Not surprisingly, the demand for analytic talent has been growing, with McKinsey calling Big Data the next frontier of innovation. So, let's make this clear - businesses need specialists to innovate, to generate ideas and algorithms that would extract value from data.

Who are those specialists, where do they come from? With a shortage of up to 190,000 data specialists projected for 2018, there is a new trend emerging for "the democratization of data science" which means bringing skills to meaningfully analyze data to more people:

The amount of effort being put into broadening the talent pool for data scientists might be the most important change of all in the world of data. In some cases, it’s new education platforms (e.g., Coursera and Udacity) teaching students fundamental skills in everything from basic statistics to natural language processing and machine learning.
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Ultimately, all of this could result in a self-feeding cycle where more people start small, eventually work their way up to using and building advanced data-analysis products and techniques, and then equip the next generation of aspiring data scientists with the next generation of data applications.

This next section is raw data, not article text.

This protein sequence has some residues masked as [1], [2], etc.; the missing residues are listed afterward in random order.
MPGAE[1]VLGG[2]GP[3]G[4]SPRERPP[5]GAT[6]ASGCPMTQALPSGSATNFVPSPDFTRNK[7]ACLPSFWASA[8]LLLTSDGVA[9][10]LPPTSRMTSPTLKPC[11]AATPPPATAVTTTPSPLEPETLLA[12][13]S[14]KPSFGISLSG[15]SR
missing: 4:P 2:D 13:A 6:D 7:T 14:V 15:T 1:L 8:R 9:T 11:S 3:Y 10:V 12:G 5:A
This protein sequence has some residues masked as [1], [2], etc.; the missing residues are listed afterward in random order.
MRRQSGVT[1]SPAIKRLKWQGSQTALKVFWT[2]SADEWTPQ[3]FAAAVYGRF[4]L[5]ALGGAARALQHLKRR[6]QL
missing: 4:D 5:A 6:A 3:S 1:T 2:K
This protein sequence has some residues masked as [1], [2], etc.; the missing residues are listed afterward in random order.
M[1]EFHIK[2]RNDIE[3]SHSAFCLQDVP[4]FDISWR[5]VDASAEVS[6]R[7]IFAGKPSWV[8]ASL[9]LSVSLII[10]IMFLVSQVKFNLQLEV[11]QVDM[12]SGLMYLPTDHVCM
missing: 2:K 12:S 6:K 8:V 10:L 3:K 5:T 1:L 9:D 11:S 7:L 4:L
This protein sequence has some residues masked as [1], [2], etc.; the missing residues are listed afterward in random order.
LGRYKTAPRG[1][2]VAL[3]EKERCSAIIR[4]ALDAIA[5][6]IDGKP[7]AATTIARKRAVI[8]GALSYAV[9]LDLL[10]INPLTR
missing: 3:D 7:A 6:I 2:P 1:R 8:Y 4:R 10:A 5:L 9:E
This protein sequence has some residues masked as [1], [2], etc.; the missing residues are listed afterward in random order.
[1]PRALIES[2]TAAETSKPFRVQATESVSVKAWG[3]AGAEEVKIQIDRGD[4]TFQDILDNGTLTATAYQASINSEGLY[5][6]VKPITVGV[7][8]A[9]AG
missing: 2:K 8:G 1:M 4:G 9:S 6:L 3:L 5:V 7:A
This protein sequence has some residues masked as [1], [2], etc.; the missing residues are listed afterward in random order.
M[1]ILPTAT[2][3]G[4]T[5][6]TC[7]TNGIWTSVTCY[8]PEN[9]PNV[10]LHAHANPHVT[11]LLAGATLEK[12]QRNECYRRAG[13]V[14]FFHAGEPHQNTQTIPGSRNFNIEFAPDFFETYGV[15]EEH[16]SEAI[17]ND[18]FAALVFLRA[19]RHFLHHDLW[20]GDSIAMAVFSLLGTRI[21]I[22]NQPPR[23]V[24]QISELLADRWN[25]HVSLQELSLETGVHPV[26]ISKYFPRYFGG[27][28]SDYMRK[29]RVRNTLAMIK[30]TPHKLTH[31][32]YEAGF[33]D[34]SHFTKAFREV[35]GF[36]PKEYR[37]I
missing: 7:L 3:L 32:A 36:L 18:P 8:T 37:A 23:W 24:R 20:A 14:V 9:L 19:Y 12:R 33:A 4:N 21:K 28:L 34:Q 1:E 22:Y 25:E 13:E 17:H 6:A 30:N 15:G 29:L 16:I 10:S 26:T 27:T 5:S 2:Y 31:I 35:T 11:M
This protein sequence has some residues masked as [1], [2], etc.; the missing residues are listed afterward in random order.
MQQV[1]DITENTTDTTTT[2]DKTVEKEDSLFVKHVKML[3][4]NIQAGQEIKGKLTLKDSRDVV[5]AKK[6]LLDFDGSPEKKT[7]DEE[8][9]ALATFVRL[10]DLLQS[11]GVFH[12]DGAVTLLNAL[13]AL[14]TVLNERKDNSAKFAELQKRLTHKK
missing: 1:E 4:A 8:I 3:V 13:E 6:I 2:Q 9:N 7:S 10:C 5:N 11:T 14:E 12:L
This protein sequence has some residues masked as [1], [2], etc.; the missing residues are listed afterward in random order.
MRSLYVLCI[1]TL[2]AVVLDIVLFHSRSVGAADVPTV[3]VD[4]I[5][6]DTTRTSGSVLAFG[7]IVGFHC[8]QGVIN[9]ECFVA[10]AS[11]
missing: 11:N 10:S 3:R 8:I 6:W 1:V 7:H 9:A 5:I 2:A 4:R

This quote is optimistic at best. Where is the guarantee that the product developed by a "data scientist" with a couple of classes worth of training is going to work for the entire market? In academic statistics and machine learning programs, students spend several years learning the proper existing methods, how to design new ones, and prove their general validity.

When people without adequate training make analytic products and offer them to many customers, such verification of the product is crucial. Otherwise, the customer may soon discover that the product doesn't work well enough or not at all, thus bringing down the ROI on the product. The customer will then go back and invest in hiring talent and designing solutions that would actually work for the case of this customer. If all customers have to do this, the whole vehicle with the democratized data science becomes significantly inefficient.

Behind each data analysis decision there must be rigorous scientific justification. For example, consider a very simple Binomial statistical model. We can think about customers visiting a website through a Google ad. Each customer is encoded as 1 if he or she ends up purchasing something on the website, and zero otherwise. The question of interest is, what proportion of customers coming through Google ads ends up buying on the website?